Point of care international normalized ratio devices

May 1, 2011
Answering Your Questions

Point-of-care INR devices


We have numerous patients who are on Coumadin therapy. We perform many protimes each week for outpatients, as well as for patient specimens brought in from the home-health agency that is a part of our hospital.  The home-health agency wants to buy several point-of-care (POC) instruments and perform the tests onsite. Are the results from POC units comparable to what the lab’s analyzer will give? Do we need to verify POC instrument results?


A recent study examined the accuracy of three newer-generation POC international normalized ratio (INR) monitors vs. a lab reference method.1 In general, performance of the devices has improved to the extent that large systematic bias does not exist between point-of-care and laboratory methods. Limitations still exist regarding precision, likely the result of decreased precision in capillary collection (vs. venipuncture) and limitations of the devices themselves.

With newer devices, users can expect minimal systematic bias and at least 90% of results to match the laboratory reference method within 0.5 INR units.1 This level of accuracy generally allows Warfarin-dosing decisions to be made correctly or, at least, dosing discrepancies to be minimal. Users should be aware that there will be outliers with all point-of-care methods (i.e., some small percentage of results will be more than one INR unit off with point-of-care measurement).

In addition, a few studies have observed that the bias between POC and laboratory INR results varies over time and by strip lot for POC testing.1-3 This means a rigorous quality-assurance program must be in place to monitor the performance of POC devices, especially when changing strip lots.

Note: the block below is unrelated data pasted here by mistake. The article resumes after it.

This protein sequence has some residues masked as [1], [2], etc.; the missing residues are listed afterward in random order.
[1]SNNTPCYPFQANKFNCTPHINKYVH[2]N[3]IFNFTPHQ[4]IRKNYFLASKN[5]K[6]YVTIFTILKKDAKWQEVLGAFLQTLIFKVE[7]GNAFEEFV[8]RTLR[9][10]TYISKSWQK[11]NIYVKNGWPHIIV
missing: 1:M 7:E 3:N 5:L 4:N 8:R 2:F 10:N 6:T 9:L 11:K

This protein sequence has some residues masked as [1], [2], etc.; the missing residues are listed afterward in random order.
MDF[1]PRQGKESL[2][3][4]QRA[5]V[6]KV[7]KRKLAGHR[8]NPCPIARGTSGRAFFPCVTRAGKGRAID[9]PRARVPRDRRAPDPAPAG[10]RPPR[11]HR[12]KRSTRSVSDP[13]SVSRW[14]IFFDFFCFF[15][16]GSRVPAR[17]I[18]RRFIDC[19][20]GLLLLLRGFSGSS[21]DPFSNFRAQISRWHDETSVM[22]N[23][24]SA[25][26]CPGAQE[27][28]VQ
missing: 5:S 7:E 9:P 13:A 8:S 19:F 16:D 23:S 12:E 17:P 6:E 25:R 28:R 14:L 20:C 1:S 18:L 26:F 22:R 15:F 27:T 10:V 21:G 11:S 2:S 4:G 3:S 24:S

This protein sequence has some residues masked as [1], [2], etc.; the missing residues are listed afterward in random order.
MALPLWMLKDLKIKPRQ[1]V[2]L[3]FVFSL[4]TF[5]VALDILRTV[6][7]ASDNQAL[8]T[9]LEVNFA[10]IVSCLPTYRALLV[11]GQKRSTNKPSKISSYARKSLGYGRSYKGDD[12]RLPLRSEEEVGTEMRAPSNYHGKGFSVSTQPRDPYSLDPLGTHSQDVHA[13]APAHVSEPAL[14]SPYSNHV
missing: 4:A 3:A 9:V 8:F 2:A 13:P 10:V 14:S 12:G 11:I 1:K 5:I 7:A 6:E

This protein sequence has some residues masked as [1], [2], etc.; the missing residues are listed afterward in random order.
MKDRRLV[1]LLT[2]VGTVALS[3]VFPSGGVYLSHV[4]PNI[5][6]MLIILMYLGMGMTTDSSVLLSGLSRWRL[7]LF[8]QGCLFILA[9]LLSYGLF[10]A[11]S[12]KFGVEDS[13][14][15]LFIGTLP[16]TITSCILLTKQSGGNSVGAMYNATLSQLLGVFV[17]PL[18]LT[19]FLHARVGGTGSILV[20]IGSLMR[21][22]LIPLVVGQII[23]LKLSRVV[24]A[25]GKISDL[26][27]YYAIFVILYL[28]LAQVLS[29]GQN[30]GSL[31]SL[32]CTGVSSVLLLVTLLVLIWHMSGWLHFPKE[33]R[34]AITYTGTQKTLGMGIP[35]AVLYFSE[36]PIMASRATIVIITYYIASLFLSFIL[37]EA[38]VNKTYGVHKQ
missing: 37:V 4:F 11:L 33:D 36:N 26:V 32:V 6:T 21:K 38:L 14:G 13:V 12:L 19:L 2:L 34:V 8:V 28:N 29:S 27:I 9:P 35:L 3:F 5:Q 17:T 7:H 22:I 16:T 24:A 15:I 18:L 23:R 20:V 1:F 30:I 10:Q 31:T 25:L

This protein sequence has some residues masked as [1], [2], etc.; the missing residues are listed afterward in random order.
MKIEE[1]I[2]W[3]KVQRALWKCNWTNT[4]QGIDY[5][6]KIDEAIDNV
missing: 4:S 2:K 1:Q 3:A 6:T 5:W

Another limitation of the POC devices is that they are designed and validated to monitor INR in patients stably anticoagulated on Warfarin. Performance during times of rapid change in INR has not been evaluated for most POC devices. Most of these devices have limited hematocrit ranges in which they operate optimally, and some have interference from heparin preparations if patients are on Heparin and Warfarin, simultaneously.

With those limitations understood, however, some groups have shown improved patient outcomes (both reduced bleeding and thrombosis) using POC management, real-time education, and dosage adjustment. Be aware that the real-time measurement will not lead to improved outcome without real-time patient education and dosage adjustment.

—Brad S. Karon, MD, PhD


  1. Karon BS, et al. Accuracy of capillary whole blood international normalized ratio on the CoaguChek S, CoaguChek XS, and i-STAT point-of-care analyzers. Am J Clin Pathol. 2008;130:88-92.
  2. Kitchen S, et al. Point-of-care International Normalised Ratios: UK NEQAS experience demonstrates necessity for proficiency testing of three different monitors. Thromb Haemost. 2006;96:590-596.
  3. Meijer P, et al. A national field study of quality assessment of CoaguChek point-of-care testing prothrombin monitors. Am J Clin Pathol. 2006;126:756-761.

Brad S. Karon, MD, PhD, is associate professor of laboratory medicine and pathology, and director of the Hospital Clinical Laboratories, point-of-care testing, and phlebotomy services at Mayo Clinic in Rochester, MN.